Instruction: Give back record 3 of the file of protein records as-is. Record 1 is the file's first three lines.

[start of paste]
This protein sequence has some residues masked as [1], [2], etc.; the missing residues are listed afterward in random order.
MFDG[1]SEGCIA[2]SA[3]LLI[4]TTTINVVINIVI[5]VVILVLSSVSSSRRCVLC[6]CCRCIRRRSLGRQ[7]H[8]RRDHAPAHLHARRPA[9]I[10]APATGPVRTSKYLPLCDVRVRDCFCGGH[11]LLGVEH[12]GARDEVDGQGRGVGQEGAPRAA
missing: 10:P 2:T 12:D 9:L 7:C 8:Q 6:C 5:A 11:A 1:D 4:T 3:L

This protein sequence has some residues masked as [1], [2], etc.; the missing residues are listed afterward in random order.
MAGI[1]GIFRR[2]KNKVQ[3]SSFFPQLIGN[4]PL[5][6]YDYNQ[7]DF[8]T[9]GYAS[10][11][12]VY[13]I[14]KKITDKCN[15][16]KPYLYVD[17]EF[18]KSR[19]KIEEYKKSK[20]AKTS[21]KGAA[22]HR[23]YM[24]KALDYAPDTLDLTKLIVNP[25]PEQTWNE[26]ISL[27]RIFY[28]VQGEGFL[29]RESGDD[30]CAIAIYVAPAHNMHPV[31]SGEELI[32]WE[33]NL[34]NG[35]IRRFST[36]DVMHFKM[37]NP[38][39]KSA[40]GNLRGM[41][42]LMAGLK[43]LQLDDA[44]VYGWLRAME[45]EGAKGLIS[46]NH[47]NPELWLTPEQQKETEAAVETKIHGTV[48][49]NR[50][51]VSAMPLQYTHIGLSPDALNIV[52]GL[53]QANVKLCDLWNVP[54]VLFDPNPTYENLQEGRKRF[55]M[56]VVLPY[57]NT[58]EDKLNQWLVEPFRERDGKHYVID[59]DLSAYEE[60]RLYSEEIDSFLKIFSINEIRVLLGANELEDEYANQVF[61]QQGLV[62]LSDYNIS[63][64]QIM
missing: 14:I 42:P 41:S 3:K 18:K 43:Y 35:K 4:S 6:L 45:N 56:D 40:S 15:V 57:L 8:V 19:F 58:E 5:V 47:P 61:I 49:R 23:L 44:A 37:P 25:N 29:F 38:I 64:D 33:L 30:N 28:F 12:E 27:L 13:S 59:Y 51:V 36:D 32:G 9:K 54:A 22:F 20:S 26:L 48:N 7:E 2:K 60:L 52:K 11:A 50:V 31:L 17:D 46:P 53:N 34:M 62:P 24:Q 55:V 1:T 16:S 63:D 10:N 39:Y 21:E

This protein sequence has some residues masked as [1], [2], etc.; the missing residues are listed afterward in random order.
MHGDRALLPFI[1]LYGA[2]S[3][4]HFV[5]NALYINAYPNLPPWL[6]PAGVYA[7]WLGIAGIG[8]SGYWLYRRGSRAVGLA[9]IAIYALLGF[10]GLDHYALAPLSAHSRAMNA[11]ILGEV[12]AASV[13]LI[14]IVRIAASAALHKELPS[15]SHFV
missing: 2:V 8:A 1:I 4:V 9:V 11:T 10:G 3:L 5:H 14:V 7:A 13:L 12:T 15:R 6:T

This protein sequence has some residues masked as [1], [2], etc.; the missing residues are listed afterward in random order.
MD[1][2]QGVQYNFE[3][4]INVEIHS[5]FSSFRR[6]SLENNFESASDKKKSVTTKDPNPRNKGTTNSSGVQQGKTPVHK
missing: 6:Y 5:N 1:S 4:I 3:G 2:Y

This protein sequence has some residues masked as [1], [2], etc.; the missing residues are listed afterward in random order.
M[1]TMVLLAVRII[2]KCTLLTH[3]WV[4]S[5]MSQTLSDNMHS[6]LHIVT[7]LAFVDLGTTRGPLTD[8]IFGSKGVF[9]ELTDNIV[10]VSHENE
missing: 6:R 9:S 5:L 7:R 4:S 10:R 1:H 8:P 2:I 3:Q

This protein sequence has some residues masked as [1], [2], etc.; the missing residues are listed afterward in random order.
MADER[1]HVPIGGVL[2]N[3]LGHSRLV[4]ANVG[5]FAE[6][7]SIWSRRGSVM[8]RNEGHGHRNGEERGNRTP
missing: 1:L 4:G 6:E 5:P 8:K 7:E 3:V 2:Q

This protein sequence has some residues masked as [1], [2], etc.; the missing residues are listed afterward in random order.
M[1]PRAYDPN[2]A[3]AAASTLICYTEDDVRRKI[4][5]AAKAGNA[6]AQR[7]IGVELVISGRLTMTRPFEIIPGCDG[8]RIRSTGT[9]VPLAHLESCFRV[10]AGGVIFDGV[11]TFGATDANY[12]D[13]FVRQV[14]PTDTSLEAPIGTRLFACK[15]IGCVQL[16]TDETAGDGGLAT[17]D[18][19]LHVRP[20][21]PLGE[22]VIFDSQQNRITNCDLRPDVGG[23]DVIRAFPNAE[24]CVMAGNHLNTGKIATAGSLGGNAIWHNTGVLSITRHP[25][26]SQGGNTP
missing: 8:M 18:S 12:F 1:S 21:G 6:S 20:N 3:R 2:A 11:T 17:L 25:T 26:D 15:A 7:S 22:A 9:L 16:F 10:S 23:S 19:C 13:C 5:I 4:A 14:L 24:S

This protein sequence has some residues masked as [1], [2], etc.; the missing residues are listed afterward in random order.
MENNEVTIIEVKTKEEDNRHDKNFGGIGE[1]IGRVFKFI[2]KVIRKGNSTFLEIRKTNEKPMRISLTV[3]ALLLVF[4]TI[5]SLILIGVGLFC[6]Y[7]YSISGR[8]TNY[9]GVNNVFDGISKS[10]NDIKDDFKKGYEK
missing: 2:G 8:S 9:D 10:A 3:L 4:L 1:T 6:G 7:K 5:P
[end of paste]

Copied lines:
This protein sequence has some residues masked as [1], [2], etc.; the missing residues are listed afterward in random order.
MHGDRALLPFI[1]LYGA[2]S[3][4]HFV[5]NALYINAYPNLPPWL[6]PAGVYA[7]WLGIAGIG[8]SGYWLYRRGSRAVGLA[9]IAIYALLGF[10]GLDHYALAPLSAHSRAMNA[11]ILGEV[12]AASV[13]LI[14]IVRIAASAALHKELPS[15]SHFV
missing: 2:V 8:A 1:I 4:V 9:V 11:T 10:G 3:L 5:H 14:V 7:A 13:L 12:T 15:R 6:T